The research report, authored by the bank’s economist Radhika Rao, lists five reasons why the trade war matters to India.
First, the dominant narrative suggests India is immune to the ongoing trade conflicts and global growth trends.
“We disagree,” she wrote, adding that despite making a small share of global exports, India’s shipments track the latter closely.
Regressing past data suggests that for every one percentage point increase in global exports, India’s shipments tend to rise by half that much and vice versa.
Hence, scaling back in global trade expectations is a pertinent risk for India’s trade, even as its stronger domestic sector helps neutralise some of this weakness.
Secondly, India’s direct exposure to the US and China is modest compared to its regional peers. China (5 per cent) and US (16 per cent), totally account for a fifth of total merchandise exports. By contrast, regional economies are more exposed, particularly Taiwan, South Korea and Vietnam where a cumulative 40 per cent of their total exports head to US and China.
Between the two, India is more exposed to the US, even as their bilateral trade surplus has been narrowing in recent years, said the report “Trade War and India: Five Factors to Watch”.
Despite this, India’s overall trade balance is in deficit, led by a sizeable gap with China. India could increase its trade footprint in midst of the US-China trade conflict, particularly under categories on which US has imposed tariffs on China.
Apart from trade, diversion in investment flows is an opportunity that India could benefit from, as manufacturers seek alternative origination destinations.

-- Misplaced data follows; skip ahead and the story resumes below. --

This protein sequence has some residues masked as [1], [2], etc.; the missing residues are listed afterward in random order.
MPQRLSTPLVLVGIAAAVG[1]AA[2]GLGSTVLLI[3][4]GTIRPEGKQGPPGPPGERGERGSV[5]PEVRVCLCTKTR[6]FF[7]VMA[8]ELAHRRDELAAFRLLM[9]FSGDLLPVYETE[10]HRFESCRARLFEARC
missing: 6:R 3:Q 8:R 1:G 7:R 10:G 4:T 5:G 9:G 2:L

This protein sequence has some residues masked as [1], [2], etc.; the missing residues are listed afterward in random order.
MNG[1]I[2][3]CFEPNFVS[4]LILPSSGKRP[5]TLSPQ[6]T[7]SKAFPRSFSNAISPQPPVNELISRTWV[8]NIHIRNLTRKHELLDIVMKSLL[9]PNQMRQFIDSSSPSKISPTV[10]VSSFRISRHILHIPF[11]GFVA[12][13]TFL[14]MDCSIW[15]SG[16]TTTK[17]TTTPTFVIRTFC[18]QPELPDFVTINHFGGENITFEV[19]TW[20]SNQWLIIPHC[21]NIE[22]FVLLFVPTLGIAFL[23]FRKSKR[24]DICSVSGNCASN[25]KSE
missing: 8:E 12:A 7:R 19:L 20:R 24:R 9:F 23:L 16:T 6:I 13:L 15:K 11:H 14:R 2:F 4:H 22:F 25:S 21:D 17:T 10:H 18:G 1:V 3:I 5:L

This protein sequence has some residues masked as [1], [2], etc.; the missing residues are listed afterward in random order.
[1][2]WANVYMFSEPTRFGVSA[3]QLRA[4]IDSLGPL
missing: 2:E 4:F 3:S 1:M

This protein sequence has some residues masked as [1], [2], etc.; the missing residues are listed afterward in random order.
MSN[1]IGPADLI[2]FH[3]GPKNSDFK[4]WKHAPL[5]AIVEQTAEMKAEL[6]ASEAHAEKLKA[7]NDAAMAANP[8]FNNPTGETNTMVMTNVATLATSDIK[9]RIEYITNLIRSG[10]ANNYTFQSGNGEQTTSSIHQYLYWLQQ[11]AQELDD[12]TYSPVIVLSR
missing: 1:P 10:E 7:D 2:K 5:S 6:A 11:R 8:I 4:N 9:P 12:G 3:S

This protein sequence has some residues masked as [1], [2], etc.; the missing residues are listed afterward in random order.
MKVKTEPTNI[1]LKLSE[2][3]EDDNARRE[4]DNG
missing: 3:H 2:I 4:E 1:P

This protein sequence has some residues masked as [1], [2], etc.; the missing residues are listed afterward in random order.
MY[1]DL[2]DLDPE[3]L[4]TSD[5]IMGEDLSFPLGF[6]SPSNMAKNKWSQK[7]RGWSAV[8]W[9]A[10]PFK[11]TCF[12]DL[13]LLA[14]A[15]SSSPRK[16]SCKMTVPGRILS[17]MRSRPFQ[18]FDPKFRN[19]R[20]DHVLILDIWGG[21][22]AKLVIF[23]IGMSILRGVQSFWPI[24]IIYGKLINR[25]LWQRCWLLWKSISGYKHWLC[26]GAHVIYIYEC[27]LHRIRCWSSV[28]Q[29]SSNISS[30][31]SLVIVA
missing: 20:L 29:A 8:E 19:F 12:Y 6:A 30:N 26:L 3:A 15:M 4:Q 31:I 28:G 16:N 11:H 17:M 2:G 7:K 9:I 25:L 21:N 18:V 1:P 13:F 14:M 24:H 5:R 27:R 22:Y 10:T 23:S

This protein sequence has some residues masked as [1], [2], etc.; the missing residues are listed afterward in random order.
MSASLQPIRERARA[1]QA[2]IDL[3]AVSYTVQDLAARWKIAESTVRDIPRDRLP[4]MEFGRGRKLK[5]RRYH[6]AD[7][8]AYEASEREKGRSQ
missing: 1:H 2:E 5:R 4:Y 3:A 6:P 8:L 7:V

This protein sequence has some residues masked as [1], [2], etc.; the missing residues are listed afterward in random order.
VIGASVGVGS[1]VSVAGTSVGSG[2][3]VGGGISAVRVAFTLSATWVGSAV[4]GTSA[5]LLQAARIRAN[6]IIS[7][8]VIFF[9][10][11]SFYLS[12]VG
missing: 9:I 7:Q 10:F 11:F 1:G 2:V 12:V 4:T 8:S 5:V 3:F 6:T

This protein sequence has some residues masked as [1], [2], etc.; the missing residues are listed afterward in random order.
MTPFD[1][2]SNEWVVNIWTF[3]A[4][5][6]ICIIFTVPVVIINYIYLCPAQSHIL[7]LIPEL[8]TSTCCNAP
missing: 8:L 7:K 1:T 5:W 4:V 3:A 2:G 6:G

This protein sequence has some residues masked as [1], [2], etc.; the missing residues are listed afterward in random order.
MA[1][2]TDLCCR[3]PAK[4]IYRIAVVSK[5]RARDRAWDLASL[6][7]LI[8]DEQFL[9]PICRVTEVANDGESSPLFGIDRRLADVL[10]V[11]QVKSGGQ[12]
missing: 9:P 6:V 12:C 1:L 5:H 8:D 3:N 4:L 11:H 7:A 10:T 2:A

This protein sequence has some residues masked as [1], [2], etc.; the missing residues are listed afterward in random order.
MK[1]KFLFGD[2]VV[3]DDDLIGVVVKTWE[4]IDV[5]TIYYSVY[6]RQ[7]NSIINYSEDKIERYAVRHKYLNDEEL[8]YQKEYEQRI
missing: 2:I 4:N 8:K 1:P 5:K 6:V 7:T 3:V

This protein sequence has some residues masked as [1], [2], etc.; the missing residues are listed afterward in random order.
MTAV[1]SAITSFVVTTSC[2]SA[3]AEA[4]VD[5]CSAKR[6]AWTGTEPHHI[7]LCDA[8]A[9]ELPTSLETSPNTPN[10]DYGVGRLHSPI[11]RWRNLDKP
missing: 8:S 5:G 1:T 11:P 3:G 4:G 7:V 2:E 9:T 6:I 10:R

US FDI into India jumped in 2018, accounting for 6 per cent of total investment flows. There has been also notable pick-up in flows from China. Larger gains are likely in the medium-term as India continues to work on easing FDI regulations.
The US and China are locked in a trade war since President Donald Trump imposed heavy tariffs on imported steel and aluminium items in March last year. In response, China imposed tit-for-tat tariffs on billions of dollars worth of American imports.
US President Donald Trump last week announced an extra 5 per cent duty on some USD 550 billion of Chinese goods, the latest tit-for-tat move announced hours after China unveiled its retaliatory tariffs on USD 75 billion worth of US products.
Apart from the collateral impact, the research report said the US has also initiated protectionist action against India, as the latter runs a trade surplus with the US.
The US withdrew favourable treatment meted under the Generalised System of Preferences (GSP) on India earlier this year.
“We had noted that the impact on exports (nominal terms) is modest as GSP makes 10 per cent of India’s exports to the US and a small 1-2 per cent of overall India’s exports,” said Rao.
Fourthly, at its stage of development, it is not surprising that India has undertaken protectionist actions, via commercial and trade interventions in recent years, said the DBS report.
Data from the Global Trade Alert database highlights India as amongst the top few countries with the highest number of restrictive trade practices, even after adjusting for liberalising measures.
The top five sectors that have faced tightening measures include basic organic chemicals with over 100 interventions, followed by products of iron and steel, basic inorganic chemicals, wearing apparel, and other fabricated metal products, amongst others.
On the policy front, India has been hesitant to join multilateral trade agreements. More recently, this includes the Regional Comprehensive Economic Partnership (RCEP) – comprising of 10 ASEAN countries and their six free trading agreement partners – India, China, Australia, New Zealand, Japan and South Korea.
Fifthly, after a stable 1H19, the Indian rupee has weakened more than 4 per cent vs USD in 3Q, under pressure from broad US dollar gains.
As a counter to tough global conditions, domestic policies will have to be constructive to revive demand, it said.